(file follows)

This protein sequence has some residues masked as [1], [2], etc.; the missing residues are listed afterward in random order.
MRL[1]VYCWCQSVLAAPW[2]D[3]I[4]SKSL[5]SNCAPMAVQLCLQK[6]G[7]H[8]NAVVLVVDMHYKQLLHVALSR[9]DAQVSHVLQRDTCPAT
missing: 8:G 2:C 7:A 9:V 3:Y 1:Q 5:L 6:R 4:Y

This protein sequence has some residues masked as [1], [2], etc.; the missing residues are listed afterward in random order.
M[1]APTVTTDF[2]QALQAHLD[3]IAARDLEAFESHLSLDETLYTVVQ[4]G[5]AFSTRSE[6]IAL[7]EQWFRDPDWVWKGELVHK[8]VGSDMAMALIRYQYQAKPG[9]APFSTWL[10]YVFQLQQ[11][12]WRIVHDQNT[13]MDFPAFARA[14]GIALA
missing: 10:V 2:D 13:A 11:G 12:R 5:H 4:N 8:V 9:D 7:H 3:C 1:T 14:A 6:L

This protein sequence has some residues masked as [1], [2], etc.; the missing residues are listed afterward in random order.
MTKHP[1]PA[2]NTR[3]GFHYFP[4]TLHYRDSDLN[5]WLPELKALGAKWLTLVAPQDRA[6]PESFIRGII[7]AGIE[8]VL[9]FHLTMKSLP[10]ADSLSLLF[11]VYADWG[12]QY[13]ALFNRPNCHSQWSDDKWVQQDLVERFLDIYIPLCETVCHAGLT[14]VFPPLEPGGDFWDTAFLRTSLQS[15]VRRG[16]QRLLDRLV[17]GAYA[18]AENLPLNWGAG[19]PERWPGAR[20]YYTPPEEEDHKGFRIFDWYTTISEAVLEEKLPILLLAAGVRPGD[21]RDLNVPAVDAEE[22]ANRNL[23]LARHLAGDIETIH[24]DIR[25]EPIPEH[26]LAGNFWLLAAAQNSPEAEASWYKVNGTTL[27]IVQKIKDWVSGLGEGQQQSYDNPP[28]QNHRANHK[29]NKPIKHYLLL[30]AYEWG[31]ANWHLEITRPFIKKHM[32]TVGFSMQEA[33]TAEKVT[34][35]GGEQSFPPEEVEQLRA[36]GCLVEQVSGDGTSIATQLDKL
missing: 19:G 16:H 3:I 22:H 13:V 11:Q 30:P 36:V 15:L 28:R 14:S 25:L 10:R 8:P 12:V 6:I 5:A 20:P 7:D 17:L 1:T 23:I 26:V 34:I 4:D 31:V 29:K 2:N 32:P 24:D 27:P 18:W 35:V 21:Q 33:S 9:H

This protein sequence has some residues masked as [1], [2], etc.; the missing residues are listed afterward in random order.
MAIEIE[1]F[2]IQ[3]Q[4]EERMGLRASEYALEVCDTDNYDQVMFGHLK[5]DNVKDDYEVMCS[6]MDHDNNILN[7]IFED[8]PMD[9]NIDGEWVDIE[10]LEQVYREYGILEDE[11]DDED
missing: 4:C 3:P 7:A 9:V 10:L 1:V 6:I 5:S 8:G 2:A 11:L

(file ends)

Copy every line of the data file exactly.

This protein sequence has some residues masked as [1], [2], etc.; the missing residues are listed afterward in random order.
MRL[1]VYCWCQSVLAAPW[2]D[3]I[4]SKSL[5]SNCAPMAVQLCLQK[6]G[7]H[8]NAVVLVVDMHYKQLLHVALSR[9]DAQVSHVLQRDTCPAT
missing: 8:G 2:C 7:A 9:V 3:Y 1:Q 5:L 6:R 4:Y

This protein sequence has some residues masked as [1], [2], etc.; the missing residues are listed afterward in random order.
M[1]APTVTTDF[2]QALQAHLD[3]IAARDLEAFESHLSLDETLYTVVQ[4]G[5]AFSTRSE[6]IAL[7]EQWFRDPDWVWKGELVHK[8]VGSDMAMALIRYQYQAKPG[9]APFSTWL[10]YVFQLQQ[11][12]WRIVHDQNT[13]MDFPAFARA[14]GIALA
missing: 10:V 2:D 13:A 11:G 12:R 5:H 4:N 8:V 9:D 7:H 3:C 1:T 14:A 6:L

This protein sequence has some residues masked as [1], [2], etc.; the missing residues are listed afterward in random order.
MTKHP[1]PA[2]NTR[3]GFHYFP[4]TLHYRDSDLN[5]WLPELKALGAKWLTLVAPQDRA[6]PESFIRGII[7]AGIE[8]VL[9]FHLTMKSLP[10]ADSLSLLF[11]VYADWG[12]QY[13]ALFNRPNCHSQWSDDKWVQQDLVERFLDIYIPLCETVCHAGLT[14]VFPPLEPGGDFWDTAFLRTSLQS[15]VRRG[16]QRLLDRLV[17]GAYA[18]AENLPLNWGAG[19]PERWPGAR[20]YYTPPEEEDHKGFRIFDWYTTISEAVLEEKLPILLLAAGVRPGD[21]RDLNVPAVDAEE[22]ANRNL[23]LARHLAGDIETIH[24]DIR[25]EPIPEH[26]LAGNFWLLAAAQNSPEAEASWYKVNGTTL[27]IVQKIKDWVSGLGEGQQQSYDNPP[28]QNHRANHK[29]NKPIKHYLLL[30]AYEWG[31]ANWHLEITRPFIKKHM[32]TVGFSMQEA[33]TAEKVT[34][35]GGEQSFPPEEVEQLRA[36]GCLVEQVSGDGTSIATQLDKL
missing: 19:G 16:H 3:I 22:H 13:V 11:Q 30:P 36:V 15:L 28:R 14:S 25:L 10:R 8:P 12:V 6:I 5:A 20:P 7:D 17:L 1:T 23:I 26:V 34:I 4:D 31:V 29:K 2:N 32:P 24:D 27:P 18:W 35:V 21:Q 33:S 9:H

This protein sequence has some residues masked as [1], [2], etc.; the missing residues are listed afterward in random order.
MAIEIE[1]F[2]IQ[3]Q[4]EERMGLRASEYALEVCDTDNYDQVMFGHLK[5]DNVKDDYEVMCS[6]MDHDNNILN[7]IFED[8]PMD[9]NIDGEWVDIE[10]LEQVYREYGILEDE[11]DDED
missing: 4:C 3:P 7:A 9:V 10:L 1:V 6:I 5:S 8:G 2:A 11:L